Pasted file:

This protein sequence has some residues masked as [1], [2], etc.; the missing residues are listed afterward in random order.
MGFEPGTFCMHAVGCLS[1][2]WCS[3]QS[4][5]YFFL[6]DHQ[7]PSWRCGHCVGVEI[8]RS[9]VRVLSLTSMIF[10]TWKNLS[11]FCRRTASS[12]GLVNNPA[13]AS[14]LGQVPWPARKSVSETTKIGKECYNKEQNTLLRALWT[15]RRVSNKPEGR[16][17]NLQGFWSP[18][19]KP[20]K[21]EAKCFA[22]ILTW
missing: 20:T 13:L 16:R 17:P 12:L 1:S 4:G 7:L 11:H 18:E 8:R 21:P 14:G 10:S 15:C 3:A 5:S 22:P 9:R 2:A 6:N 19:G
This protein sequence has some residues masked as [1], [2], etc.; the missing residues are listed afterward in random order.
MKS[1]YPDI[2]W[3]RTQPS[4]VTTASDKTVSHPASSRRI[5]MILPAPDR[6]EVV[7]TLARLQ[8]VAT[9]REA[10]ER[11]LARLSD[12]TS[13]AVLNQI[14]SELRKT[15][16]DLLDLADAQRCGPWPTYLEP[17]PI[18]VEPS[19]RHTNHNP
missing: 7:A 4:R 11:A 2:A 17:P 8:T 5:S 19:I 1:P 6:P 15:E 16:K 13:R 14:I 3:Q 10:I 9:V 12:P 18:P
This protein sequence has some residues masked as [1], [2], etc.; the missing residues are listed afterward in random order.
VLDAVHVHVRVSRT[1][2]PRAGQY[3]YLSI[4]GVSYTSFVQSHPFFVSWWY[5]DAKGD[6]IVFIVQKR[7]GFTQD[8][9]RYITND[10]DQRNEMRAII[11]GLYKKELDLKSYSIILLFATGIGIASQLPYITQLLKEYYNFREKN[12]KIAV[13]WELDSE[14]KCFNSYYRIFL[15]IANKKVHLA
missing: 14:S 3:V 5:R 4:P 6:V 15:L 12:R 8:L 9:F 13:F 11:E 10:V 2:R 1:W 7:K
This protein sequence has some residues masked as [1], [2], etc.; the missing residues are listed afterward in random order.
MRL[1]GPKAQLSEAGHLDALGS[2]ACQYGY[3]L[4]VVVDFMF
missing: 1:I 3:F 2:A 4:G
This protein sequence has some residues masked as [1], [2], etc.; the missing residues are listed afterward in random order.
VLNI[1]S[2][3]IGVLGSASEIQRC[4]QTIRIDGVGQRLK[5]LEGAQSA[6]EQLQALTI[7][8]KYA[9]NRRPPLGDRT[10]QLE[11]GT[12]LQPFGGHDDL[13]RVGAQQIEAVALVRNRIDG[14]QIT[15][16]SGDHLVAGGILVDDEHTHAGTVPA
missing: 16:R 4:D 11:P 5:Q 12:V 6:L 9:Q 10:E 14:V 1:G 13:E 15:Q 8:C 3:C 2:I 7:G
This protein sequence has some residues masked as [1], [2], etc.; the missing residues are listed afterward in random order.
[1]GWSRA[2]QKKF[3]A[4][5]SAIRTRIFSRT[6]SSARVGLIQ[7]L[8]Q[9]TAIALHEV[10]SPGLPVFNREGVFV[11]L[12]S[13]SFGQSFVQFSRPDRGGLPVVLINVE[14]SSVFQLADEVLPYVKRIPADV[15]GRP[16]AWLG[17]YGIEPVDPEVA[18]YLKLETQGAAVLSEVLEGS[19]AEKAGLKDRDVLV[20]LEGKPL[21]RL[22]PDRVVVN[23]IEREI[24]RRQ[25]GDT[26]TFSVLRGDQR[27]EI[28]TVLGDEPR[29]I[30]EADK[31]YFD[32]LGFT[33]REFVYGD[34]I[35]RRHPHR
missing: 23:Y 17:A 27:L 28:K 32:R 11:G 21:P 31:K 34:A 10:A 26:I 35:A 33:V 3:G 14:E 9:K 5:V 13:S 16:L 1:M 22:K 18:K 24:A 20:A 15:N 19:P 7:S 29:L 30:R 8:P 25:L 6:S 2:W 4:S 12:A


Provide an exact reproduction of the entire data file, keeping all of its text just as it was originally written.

This protein sequence has some residues masked as [1], [2], etc.; the missing residues are listed afterward in random order.
MGFEPGTFCMHAVGCLS[1][2]WCS[3]QS[4][5]YFFL[6]DHQ[7]PSWRCGHCVGVEI[8]RS[9]VRVLSLTSMIF[10]TWKNLS[11]FCRRTASS[12]GLVNNPA[13]AS[14]LGQVPWPARKSVSETTKIGKECYNKEQNTLLRALWT[15]RRVSNKPEGR[16][17]NLQGFWSP[18][19]KP[20]K[21]EAKCFA[22]ILTW
missing: 20:T 13:L 16:R 17:P 12:L 1:S 4:G 7:L 11:H 18:E 8:R 21:P 14:G 10:S 15:C 3:A 5:S 22:P 9:R 2:A 6:N 19:G
This protein sequence has some residues masked as [1], [2], etc.; the missing residues are listed afterward in random order.
MKS[1]YPDI[2]W[3]RTQPS[4]VTTASDKTVSHPASSRRI[5]MILPAPDR[6]EVV[7]TLARLQ[8]VAT[9]REA[10]ER[11]LARLSD[12]TS[13]AVLNQI[14]SELRKT[15][16]DLLDLADAQRCGPWPTYLEP[17]PI[18]VEPS[19]RHTNHNP
missing: 7:A 4:R 11:A 2:A 17:P 8:T 5:S 19:I 1:P 6:P 15:E 16:K 13:R 14:I 3:Q 10:I 9:V 12:P 18:P
This protein sequence has some residues masked as [1], [2], etc.; the missing residues are listed afterward in random order.
VLDAVHVHVRVSRT[1][2]PRAGQY[3]YLSI[4]GVSYTSFVQSHPFFVSWWY[5]DAKGD[6]IVFIVQKR[7]GFTQD[8][9]RYITND[10]DQRNEMRAII[11]GLYKKELDLKSYSIILLFATGIGIASQLPYITQLLKEYYNFREKN[12]KIAV[13]WELDSE[14]KCFNSYYRIFL[15]IANKKVHLA
missing: 14:S 3:V 5:R 4:P 6:V 15:L 12:R 8:L 9:F 13:F 11:E 10:V 2:R 1:W 7:K
This protein sequence has some residues masked as [1], [2], etc.; the missing residues are listed afterward in random order.
MRL[1]GPKAQLSEAGHLDALGS[2]ACQYGY[3]L[4]VVVDFMF
missing: 1:I 3:F 2:A 4:G
This protein sequence has some residues masked as [1], [2], etc.; the missing residues are listed afterward in random order.
VLNI[1]S[2][3]IGVLGSASEIQRC[4]QTIRIDGVGQRLK[5]LEGAQSA[6]EQLQALTI[7][8]KYA[9]NRRPPLGDRT[10]QLE[11]GT[12]LQPFGGHDDL[13]RVGAQQIEAVALVRNRIDG[14]QIT[15][16]SGDHLVAGGILVDDEHTHAGTVPA
missing: 16:R 4:D 11:P 5:Q 12:V 6:L 9:Q 10:E 14:V 1:G 13:E 15:Q 8:C 3:C 2:I 7:G
This protein sequence has some residues masked as [1], [2], etc.; the missing residues are listed afterward in random order.
[1]GWSRA[2]QKKF[3]A[4][5]SAIRTRIFSRT[6]SSARVGLIQ[7]L[8]Q[9]TAIALHEV[10]SPGLPVFNREGVFV[11]L[12]S[13]SFGQSFVQFSRPDRGGLPVVLINVE[14]SSVFQLADEVLPYVKRIPADV[15]GRP[16]AWLG[17]YGIEPVDPEVA[18]YLKLETQGAAVLSEVLEGS[19]AEKAGLKDRDVLV[20]LEGKPL[21]RL[22]PDRVVVN[23]IEREI[24]RRQ[25]GDT[26]TFSVLRGDQR[27]EI[28]TVLGDEPR[29]I[30]EADK[31]YFD[32]LGFT[33]REFVYGD[34]I[35]RRHPHR
missing: 23:Y 17:A 27:L 28:K 32:R 11:G 21:P 31:K 34:A 10:A 26:I 35:A 33:V 3:G 14:E 9:K 5:V 13:S 16:L 1:M 22:K 18:K 24:A 20:A 15:N 19:P 7:S 29:L 30:R 8:P 25:L 6:S 2:W 4:S 12:A